Organizations worldwide are known to prohibit certain activities inside their premises, and one such no-no is Disparate Treatment. Intentional discrimination against a protected employee group (based on gender, race, national origin, color, sexual orientation, age, religion, pregnancy, military status, disability, equal pay, or genetic information) is referred to as disparate treatment.
What It Brings
Having complete knowledge of all the discriminatory practices and what one should do to eliminate them from the workplace is every HR’s responsibility. Inability to do so costs an organization its reputation as well as funds. It also has deep-rooted impacts on the overall organizational culture and employee motivation. And with time, it becomes a potential threat when the employees start perceiving it as “the prevailing organizational culture”. It will amplify complaints and accusations, followed by an increased need for top-notch inquiries, and finally, result in a high turnover. Once your organization falls into this pit, you are bound to lose out on your desired productivity levels. Movements like #MeToo or #BlackLivesMatter have also made themselves visible in workplaces due to disparate treatment only, and as we all know, none of these did well for the organizations.
Breaking Free Of Disparate Treatment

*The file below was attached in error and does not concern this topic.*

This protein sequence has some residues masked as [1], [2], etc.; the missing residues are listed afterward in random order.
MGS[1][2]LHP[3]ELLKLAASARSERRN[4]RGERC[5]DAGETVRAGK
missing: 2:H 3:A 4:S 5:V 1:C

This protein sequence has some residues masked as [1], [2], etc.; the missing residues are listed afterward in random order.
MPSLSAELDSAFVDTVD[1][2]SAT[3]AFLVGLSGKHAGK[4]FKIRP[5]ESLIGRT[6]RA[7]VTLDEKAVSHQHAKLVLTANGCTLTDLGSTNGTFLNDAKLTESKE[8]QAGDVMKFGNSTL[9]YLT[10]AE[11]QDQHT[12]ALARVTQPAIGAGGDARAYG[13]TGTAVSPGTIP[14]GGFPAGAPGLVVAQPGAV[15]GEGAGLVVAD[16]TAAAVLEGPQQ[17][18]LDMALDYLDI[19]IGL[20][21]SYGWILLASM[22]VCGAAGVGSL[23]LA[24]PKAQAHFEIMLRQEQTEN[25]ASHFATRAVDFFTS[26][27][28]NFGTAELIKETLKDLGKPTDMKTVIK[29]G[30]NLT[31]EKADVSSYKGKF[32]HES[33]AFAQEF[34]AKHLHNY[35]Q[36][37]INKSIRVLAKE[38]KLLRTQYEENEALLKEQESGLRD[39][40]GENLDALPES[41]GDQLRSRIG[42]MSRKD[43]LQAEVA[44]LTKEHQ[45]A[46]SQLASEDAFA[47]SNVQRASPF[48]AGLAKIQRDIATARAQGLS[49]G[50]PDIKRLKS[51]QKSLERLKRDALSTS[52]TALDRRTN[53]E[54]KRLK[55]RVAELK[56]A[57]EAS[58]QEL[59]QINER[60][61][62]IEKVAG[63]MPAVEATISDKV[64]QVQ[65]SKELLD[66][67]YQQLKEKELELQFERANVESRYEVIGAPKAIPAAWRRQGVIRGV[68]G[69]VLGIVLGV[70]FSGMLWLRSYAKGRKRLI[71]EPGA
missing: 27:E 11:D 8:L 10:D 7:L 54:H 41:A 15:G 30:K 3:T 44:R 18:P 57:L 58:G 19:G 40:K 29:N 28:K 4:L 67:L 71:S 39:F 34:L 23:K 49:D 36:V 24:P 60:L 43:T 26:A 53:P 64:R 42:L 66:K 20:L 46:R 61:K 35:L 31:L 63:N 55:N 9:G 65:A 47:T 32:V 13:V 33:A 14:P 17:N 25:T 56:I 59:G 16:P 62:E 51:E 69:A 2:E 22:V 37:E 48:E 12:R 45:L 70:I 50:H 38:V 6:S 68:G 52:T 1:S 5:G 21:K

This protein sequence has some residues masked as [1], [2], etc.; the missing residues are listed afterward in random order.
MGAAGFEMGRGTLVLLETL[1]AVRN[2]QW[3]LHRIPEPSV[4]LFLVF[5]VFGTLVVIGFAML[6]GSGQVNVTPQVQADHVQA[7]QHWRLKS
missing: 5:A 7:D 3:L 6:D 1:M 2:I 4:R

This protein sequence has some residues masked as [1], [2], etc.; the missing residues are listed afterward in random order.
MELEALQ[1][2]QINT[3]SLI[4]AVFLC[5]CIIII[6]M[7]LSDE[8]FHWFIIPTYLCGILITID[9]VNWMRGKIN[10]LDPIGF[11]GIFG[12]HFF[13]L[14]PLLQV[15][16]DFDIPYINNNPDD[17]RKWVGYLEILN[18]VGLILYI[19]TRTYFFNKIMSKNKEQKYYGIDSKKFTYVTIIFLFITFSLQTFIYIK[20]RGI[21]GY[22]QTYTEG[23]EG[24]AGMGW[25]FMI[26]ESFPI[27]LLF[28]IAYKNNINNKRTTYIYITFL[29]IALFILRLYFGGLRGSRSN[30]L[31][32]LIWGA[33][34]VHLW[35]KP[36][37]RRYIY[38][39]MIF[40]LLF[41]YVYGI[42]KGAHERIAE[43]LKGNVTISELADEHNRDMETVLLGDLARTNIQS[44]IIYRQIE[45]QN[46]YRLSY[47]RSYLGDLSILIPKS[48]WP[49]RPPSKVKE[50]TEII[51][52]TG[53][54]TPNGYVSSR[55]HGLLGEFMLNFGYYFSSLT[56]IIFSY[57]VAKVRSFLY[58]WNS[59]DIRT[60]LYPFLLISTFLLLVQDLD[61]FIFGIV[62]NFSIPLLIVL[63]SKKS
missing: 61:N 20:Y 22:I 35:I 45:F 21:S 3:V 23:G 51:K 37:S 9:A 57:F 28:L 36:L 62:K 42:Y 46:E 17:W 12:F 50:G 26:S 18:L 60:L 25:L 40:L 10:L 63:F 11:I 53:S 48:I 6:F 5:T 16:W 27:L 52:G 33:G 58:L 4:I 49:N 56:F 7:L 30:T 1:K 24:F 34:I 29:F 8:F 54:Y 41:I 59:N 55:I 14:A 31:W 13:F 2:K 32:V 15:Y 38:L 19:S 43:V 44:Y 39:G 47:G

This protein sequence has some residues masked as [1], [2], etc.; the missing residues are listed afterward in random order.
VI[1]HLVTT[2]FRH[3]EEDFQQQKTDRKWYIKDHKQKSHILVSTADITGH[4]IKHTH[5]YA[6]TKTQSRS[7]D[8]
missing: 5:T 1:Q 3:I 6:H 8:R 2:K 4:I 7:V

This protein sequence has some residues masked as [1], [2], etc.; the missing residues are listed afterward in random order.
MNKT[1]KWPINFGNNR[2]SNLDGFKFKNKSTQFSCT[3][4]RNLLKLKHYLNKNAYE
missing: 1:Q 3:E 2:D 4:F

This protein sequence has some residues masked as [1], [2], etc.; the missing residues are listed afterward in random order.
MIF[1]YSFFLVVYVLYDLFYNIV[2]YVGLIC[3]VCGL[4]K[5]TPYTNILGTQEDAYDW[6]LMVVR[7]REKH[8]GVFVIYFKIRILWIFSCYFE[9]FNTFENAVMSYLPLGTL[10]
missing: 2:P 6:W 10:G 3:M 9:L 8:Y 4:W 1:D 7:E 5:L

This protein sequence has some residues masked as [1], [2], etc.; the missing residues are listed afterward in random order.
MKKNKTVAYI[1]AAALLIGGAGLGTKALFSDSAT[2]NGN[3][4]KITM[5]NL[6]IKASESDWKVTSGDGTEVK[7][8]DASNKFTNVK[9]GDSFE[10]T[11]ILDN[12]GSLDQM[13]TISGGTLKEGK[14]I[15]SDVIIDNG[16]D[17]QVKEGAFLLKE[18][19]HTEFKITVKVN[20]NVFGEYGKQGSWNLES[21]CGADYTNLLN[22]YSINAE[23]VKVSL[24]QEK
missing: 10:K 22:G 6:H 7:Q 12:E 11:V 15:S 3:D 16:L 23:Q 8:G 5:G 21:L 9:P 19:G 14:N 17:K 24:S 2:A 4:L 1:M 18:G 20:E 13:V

Since theory identifies disparate treatment as intentional behavior, it should not be tough to discard. We need able leaders and efficient HRs today to take up certain practices and break free from disparate treatment and the subsequent unfairness. The Academy to Innovate HR (AIHR) has pointed out three prime actions in this regard –
1. To treat every employee with fairness and equality, you need to have comprehensive and unambiguous policies in place. These policies should be valid at every stage of the employment cycle and updated at regular intervals.
2. To sync your policies with government rules and regulations, you need to possess strong legal support. Having a legal advisor will help you deal with tricky argumentative situations.
3. To foster a fair and all-inclusive organizational environment, you need to encourage the DEI (Diversity, Equity, and Inclusion) culture. No other effort will help eliminate disparate treatment like this one. A 2021 workplace needs the DEI culture
Laws have been prohibiting workplace discrimination for several decades now. But standing in the 21st century, even today, we had failed to create zero discrimination workplaces. It is about time for the super HRs to hold the reigns and take the responsibility of bringing ‘the real change’ in the workplace culture.
A genuine pledge today will make way for a diverse, equitable, and all-inclusive workplace tomorrow!